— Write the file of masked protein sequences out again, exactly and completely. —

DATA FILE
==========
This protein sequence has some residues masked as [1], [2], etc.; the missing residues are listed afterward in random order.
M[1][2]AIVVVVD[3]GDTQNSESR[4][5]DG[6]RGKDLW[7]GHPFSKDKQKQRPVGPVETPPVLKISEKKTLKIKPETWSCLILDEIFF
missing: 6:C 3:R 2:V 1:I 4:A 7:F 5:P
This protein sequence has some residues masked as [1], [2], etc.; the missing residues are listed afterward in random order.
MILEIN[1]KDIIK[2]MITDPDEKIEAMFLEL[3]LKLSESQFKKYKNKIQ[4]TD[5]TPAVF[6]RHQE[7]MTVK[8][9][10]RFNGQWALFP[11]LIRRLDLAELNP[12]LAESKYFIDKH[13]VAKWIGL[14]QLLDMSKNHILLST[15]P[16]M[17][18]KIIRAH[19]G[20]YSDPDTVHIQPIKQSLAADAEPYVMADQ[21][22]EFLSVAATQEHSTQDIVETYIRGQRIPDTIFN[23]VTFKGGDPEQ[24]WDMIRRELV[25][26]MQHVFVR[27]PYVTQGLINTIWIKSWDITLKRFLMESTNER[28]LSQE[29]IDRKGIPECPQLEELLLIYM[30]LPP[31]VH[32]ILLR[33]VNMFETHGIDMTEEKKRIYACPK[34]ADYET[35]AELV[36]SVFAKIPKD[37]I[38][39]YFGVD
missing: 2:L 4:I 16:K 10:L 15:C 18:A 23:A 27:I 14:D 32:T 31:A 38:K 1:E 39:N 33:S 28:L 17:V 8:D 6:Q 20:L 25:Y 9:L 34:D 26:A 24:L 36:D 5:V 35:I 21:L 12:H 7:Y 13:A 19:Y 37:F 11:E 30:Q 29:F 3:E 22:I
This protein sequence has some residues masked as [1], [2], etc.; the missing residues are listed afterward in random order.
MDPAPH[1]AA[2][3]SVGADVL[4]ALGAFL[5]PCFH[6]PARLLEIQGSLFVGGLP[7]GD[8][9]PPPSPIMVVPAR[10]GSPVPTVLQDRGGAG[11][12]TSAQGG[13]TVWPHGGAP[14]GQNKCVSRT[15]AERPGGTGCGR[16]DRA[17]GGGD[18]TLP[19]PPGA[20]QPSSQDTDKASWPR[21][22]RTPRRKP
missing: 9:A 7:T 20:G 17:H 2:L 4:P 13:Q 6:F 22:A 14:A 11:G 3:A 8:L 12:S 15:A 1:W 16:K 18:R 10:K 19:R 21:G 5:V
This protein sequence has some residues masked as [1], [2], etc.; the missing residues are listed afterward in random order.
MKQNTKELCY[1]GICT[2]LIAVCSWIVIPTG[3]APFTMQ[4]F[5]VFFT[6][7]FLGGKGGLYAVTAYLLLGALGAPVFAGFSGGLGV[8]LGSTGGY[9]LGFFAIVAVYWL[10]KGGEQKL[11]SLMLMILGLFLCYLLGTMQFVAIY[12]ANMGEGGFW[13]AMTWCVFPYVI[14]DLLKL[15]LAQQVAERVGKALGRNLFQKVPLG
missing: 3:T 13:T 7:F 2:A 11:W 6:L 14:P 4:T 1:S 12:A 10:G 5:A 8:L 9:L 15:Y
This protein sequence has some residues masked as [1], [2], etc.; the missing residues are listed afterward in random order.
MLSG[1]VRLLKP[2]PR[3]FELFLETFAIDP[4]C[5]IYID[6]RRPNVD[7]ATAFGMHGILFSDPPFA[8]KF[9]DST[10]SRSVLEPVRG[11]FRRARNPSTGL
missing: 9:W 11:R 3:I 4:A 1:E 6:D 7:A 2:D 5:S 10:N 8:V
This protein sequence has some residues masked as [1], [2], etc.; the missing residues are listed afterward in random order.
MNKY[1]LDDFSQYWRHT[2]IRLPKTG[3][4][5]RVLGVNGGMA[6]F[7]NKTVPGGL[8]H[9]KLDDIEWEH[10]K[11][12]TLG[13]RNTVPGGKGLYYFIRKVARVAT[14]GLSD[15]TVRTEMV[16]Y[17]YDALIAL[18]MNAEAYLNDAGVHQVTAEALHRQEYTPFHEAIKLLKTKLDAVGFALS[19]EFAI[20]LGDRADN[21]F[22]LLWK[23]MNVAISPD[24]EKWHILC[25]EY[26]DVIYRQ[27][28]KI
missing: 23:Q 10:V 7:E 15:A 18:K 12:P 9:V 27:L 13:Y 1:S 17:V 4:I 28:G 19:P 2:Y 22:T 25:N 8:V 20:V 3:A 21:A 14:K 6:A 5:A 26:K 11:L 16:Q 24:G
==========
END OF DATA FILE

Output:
This protein sequence has some residues masked as [1], [2], etc.; the missing residues are listed afterward in random order.
M[1][2]AIVVVVD[3]GDTQNSESR[4][5]DG[6]RGKDLW[7]GHPFSKDKQKQRPVGPVETPPVLKISEKKTLKIKPETWSCLILDEIFF
missing: 6:C 3:R 2:V 1:I 4:A 7:F 5:P
This protein sequence has some residues masked as [1], [2], etc.; the missing residues are listed afterward in random order.
MILEIN[1]KDIIK[2]MITDPDEKIEAMFLEL[3]LKLSESQFKKYKNKIQ[4]TD[5]TPAVF[6]RHQE[7]MTVK[8][9][10]RFNGQWALFP[11]LIRRLDLAELNP[12]LAESKYFIDKH[13]VAKWIGL[14]QLLDMSKNHILLST[15]P[16]M[17][18]KIIRAH[19]G[20]YSDPDTVHIQPIKQSLAADAEPYVMADQ[21][22]EFLSVAATQEHSTQDIVETYIRGQRIPDTIFN[23]VTFKGGDPEQ[24]WDMIRRELV[25][26]MQHVFVR[27]PYVTQGLINTIWIKSWDITLKRFLMESTNER[28]LSQE[29]IDRKGIPECPQLEELLLIYM[30]LPP[31]VH[32]ILLR[33]VNMFETHGIDMTEEKKRIYACPK[34]ADYET[35]AELV[36]SVFAKIPKD[37]I[38][39]YFGVD
missing: 2:L 4:I 16:K 10:L 15:C 18:A 23:A 27:I 14:D 32:T 31:A 38:K 1:E 39:N 33:S 28:L 17:V 8:D 6:Q 20:L 25:Y 9:L 34:D 26:A 24:L 36:D 5:V 35:I 21:L 12:H 7:Y 13:A 19:Y 37:F 11:E 30:Q 29:F 3:E 22:I
This protein sequence has some residues masked as [1], [2], etc.; the missing residues are listed afterward in random order.
MDPAPH[1]AA[2][3]SVGADVL[4]ALGAFL[5]PCFH[6]PARLLEIQGSLFVGGLP[7]GD[8][9]PPPSPIMVVPAR[10]GSPVPTVLQDRGGAG[11][12]TSAQGG[13]TVWPHGGAP[14]GQNKCVSRT[15]AERPGGTGCGR[16]DRA[17]GGGD[18]TLP[19]PPGA[20]QPSSQDTDKASWPR[21][22]RTPRRKP
missing: 9:A 7:T 20:G 17:H 2:L 4:P 13:Q 6:F 22:A 14:A 11:G 3:A 8:L 12:S 15:A 1:W 16:K 18:R 10:K 19:R 21:G 5:V
This protein sequence has some residues masked as [1], [2], etc.; the missing residues are listed afterward in random order.
MKQNTKELCY[1]GICT[2]LIAVCSWIVIPTG[3]APFTMQ[4]F[5]VFFT[6][7]FLGGKGGLYAVTAYLLLGALGAPVFAGFSGGLGV[8]LGSTGGY[9]LGFFAIVAVYWL[10]KGGEQKL[11]SLMLMILGLFLCYLLGTMQFVAIY[12]ANMGEGGFW[13]AMTWCVFPYVI[14]DLLKL[15]LAQQVAERVGKALGRNLFQKVPLG
missing: 3:T 13:T 7:F 2:A 11:W 6:L 14:P 4:T 1:S 12:A 10:G 5:A 8:L 9:L 15:Y
This protein sequence has some residues masked as [1], [2], etc.; the missing residues are listed afterward in random order.
MLSG[1]VRLLKP[2]PR[3]FELFLETFAIDP[4]C[5]IYID[6]RRPNVD[7]ATAFGMHGILFSDPPFA[8]KF[9]DST[10]SRSVLEPVRG[11]FRRARNPSTGL
missing: 9:W 11:R 3:I 4:A 1:E 6:D 7:A 2:D 5:S 10:N 8:V
This protein sequence has some residues masked as [1], [2], etc.; the missing residues are listed afterward in random order.
MNKY[1]LDDFSQYWRHT[2]IRLPKTG[3][4][5]RVLGVNGGMA[6]F[7]NKTVPGGL[8]H[9]KLDDIEWEH[10]K[11][12]TLG[13]RNTVPGGKGLYYFIRKVARVAT[14]GLSD[15]TVRTEMV[16]Y[17]YDALIAL[18]MNAEAYLNDAGVHQVTAEALHRQEYTPFHEAIKLLKTKLDAVGFALS[19]EFAI[20]LGDRADN[21]F[22]LLWK[23]MNVAISPD[24]EKWHILC[25]EY[26]DVIYRQ[27][28]KI
missing: 23:Q 10:V 7:E 15:A 18:K 12:P 9:V 27:L 13:Y 1:S 17:V 4:I 28:G 19:P 2:Y 22:T 25:N 8:V 20:V 3:A 21:A 14:K 6:A 5:A 26:K 11:L 16:Q 24:G